Five years later, they couple opened a boutique in Rome, where you can buy the Chez Dede line of bags, scarves, ceramics, and even a ready-to-wear collection, along with limited-edition collaborations and even one-off pieces they’ve collected during their travels. “I always had a coup de coeur—heartbeat—for the old stuff,” Reina says, recalling weekly trips to the flea markets in Belgium with her father. “They bring a life inside the objects. I like the idea that I meet an object, I don’t buy an object. Because it had its life before, I had my life before, and since we met, we have a new life together.” Ferolla had been harboring his own passion for illustration, something he had been doing since he was a child, and suddenly there was a demand in the market. “At this time, illustration was underrated in fashion and advertising; everyone was using photos,” Reina explains. “Now illustrators are back in the system, so everybody is looking for the right illustrator to represent the lifestyle in a hotel or a brand.” Those illustrations have become integral to Chez Dede’s identity, scarves, and plates, alongside the decor they create for hotels and restaurants.

Travel is at the heart of Chez Dede, from the motifs they choose to the items they source to the online journal they regularly update. “For us, traveling is the best form of investment you can make in your life because you grow and you invest in something nobody can steal,” Reina says. “If you buy a jewel, this jewel can be stolen, but if you invest in travel, nobody can steal your experience—it will be with you forever.” Consequently, hotels are integral to their experience, and can facilitate the way they relate to a city. “Many hotels now say, ‘You’re home in St. Tropez or you’re home in Paris.’ We find that so weird, because how can they know how we live at home?” Reina says. “Nobody knows, and I don’t want to be at home when I’m in Miami. I want to be in Miami. I want to live the way they live, I want to experiment with something different: one week when I lose my pasta pomodoro, I lose my comfort zone, and I want to dip in a different way.”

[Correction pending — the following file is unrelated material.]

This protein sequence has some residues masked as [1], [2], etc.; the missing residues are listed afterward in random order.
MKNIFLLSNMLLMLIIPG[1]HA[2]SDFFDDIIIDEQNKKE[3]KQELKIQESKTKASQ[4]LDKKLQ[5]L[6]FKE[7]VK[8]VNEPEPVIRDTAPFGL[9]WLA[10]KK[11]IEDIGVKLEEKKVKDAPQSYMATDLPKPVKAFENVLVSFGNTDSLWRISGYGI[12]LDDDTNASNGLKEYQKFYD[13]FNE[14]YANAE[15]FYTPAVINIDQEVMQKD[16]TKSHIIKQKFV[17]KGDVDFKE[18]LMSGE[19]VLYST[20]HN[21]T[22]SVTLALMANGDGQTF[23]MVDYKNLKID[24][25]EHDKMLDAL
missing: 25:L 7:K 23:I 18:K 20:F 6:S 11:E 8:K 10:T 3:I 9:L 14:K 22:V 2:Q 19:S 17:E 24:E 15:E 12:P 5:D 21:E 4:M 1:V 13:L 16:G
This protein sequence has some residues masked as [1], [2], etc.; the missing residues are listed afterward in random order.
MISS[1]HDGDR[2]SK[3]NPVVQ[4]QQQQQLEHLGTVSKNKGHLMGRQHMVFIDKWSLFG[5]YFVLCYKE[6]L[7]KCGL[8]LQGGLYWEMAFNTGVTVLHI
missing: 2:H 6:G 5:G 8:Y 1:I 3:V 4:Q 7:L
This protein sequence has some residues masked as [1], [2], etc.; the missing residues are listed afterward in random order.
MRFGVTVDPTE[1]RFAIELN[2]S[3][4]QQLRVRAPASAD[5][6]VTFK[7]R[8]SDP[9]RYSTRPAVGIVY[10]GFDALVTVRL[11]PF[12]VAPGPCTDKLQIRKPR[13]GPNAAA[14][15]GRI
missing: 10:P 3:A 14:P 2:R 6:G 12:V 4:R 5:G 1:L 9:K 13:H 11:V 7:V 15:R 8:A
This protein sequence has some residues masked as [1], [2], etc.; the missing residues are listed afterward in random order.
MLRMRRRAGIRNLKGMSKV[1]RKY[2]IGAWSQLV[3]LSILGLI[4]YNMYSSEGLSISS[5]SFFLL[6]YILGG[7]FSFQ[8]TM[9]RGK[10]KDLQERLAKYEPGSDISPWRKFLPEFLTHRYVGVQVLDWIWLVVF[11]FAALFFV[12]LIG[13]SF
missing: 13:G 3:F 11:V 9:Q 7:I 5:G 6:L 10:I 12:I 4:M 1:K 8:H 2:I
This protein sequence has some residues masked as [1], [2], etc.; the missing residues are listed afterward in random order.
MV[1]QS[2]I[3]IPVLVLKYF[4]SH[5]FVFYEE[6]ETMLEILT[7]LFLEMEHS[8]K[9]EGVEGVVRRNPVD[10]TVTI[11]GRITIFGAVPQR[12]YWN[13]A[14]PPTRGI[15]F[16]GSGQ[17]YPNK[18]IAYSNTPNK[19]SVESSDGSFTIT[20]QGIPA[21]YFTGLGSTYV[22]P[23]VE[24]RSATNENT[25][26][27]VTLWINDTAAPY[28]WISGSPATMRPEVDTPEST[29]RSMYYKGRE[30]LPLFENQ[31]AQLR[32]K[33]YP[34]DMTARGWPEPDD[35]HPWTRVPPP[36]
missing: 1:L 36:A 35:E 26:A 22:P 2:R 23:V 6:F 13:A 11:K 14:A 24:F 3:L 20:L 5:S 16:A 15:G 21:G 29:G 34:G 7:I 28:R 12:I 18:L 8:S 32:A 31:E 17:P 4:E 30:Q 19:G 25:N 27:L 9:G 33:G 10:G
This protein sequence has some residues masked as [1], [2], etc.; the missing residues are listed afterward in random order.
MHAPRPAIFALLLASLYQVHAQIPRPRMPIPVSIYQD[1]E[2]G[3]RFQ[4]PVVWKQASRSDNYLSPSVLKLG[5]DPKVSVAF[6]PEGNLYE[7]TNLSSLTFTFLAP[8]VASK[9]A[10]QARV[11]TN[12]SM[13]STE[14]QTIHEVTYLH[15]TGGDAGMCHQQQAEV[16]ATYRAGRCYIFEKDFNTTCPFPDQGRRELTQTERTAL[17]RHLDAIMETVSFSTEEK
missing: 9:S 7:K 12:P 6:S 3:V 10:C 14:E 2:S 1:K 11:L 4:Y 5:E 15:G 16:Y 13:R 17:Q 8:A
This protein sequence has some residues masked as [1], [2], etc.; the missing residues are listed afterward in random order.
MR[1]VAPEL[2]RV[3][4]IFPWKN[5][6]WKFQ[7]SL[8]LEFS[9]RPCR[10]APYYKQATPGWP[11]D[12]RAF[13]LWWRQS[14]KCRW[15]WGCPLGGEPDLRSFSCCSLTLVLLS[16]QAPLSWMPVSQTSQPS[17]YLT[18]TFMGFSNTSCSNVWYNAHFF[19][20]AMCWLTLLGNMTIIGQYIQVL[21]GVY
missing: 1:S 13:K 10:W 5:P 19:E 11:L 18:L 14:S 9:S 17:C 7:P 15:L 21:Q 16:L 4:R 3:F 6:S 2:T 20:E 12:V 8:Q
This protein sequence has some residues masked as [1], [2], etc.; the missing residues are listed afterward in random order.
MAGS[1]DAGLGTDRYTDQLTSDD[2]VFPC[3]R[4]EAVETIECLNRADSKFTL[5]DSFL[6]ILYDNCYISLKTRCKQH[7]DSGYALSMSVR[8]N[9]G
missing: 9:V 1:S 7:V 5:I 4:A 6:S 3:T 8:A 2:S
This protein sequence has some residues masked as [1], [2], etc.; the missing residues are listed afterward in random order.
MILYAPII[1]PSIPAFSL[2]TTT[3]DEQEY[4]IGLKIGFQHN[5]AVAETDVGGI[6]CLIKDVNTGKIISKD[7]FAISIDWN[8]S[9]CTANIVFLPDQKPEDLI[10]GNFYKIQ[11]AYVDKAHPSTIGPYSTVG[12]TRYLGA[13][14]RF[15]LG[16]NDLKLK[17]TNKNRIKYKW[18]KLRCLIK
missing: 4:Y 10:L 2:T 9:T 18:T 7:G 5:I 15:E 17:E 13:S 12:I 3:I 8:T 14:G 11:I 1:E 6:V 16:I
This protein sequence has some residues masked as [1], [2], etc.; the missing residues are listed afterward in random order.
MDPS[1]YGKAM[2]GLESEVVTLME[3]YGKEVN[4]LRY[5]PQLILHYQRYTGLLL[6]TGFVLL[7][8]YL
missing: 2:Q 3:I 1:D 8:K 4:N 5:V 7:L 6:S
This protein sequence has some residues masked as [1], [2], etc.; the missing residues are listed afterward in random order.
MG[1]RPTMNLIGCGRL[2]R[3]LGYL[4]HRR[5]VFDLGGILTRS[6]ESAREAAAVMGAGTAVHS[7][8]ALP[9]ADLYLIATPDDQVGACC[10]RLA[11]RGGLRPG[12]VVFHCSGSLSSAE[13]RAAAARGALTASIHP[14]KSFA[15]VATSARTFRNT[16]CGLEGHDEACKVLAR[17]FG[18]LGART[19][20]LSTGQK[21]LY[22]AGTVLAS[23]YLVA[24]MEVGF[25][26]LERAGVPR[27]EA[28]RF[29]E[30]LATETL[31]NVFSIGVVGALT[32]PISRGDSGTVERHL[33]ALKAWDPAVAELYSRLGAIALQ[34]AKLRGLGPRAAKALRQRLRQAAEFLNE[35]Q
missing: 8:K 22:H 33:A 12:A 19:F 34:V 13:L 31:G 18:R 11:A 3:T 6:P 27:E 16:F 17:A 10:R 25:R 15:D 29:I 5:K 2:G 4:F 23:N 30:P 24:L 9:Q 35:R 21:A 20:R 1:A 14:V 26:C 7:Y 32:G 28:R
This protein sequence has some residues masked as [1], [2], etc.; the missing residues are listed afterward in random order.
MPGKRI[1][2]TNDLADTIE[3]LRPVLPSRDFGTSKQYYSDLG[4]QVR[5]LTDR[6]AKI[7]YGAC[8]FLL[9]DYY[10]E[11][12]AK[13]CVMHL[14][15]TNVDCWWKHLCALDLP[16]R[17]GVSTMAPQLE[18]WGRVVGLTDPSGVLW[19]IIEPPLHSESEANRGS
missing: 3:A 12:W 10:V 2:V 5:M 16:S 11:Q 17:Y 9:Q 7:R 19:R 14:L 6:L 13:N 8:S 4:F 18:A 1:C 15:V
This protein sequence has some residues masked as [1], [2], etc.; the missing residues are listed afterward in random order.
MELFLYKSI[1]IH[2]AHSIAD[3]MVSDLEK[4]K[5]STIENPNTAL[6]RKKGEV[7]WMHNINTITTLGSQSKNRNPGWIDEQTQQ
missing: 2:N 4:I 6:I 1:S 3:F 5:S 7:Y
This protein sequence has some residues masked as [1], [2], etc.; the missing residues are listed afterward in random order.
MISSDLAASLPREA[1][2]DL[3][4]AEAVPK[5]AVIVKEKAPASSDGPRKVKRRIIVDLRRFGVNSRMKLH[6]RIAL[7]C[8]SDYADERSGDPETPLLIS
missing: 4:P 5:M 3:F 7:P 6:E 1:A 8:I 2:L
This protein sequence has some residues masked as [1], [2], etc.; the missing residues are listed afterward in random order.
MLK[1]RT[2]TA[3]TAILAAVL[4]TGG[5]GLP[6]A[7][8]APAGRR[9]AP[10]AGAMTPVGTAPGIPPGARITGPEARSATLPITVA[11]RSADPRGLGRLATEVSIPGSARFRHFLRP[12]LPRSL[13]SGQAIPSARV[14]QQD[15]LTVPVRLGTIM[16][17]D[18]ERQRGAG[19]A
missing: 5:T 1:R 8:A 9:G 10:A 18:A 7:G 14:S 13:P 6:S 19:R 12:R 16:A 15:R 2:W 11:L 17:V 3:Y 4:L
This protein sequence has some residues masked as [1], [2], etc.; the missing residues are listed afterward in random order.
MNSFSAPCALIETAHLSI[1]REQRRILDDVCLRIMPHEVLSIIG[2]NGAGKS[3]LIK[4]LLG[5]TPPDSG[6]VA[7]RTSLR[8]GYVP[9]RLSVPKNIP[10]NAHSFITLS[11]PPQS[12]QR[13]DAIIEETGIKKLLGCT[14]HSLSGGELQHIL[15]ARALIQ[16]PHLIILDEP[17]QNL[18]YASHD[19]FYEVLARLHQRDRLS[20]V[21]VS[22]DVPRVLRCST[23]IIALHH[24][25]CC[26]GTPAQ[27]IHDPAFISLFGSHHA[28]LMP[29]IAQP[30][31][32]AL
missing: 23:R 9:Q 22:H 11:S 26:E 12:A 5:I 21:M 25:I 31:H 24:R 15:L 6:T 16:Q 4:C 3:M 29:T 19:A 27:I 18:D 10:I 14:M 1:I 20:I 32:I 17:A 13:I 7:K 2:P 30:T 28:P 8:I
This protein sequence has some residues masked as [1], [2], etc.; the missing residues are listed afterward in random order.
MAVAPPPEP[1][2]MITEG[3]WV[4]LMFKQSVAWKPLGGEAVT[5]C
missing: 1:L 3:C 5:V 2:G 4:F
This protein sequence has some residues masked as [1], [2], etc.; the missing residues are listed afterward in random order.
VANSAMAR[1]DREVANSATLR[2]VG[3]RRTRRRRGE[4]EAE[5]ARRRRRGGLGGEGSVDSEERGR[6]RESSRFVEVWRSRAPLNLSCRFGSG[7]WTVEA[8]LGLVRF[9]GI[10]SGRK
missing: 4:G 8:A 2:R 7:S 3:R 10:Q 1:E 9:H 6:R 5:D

In October, for example, the couple traveled to Miami, where they stayed at the EDITION and lived the way the locals live: by the pool. “You take a photo now here and you feel that maybe it’s something that could have been shot in the ‘60s, it’s not very different,” Reina describes. “I was looking at people sitting with their hats and they looked exactly like a Slim Aarons photo of the ‘60s.” Even during subpar weather conditions, they discovered something special about Miami. “[It] gave us the chance to see how the mood is when it’s not sunny. In Italy if there’s no sun, nobody is at the pool. In Miami everyone was at the pool with the clouds. That gave us the sense that it didn’t matter if there was no sun, they are always in the Miami mood. Miami is a mood, it’s not a town.”

If you could distill the appeal of Chez Dede, it would be entirely in the attitude of its founders. “When you like something and you like someone, you do things with them, and for sure you will have something that will be very, very exciting,” Reina emphasizes. “If you produce something with this purpose and not with the purpose only to [make] money, then you’ll get something that has a strength inside that nothing else can have. No business plan can beat that.” Creativity begets creativity, and the pair have created an idiosyncratic and successful independent boutique by simply following their own curiosity. “We won’t be maybe the richest in 20 years, we won’t be recorded as the most successful in revenue, but for sure one of the best in terms of inspiration and beauty creators,” Reina insists. “I’m quite confident in that.”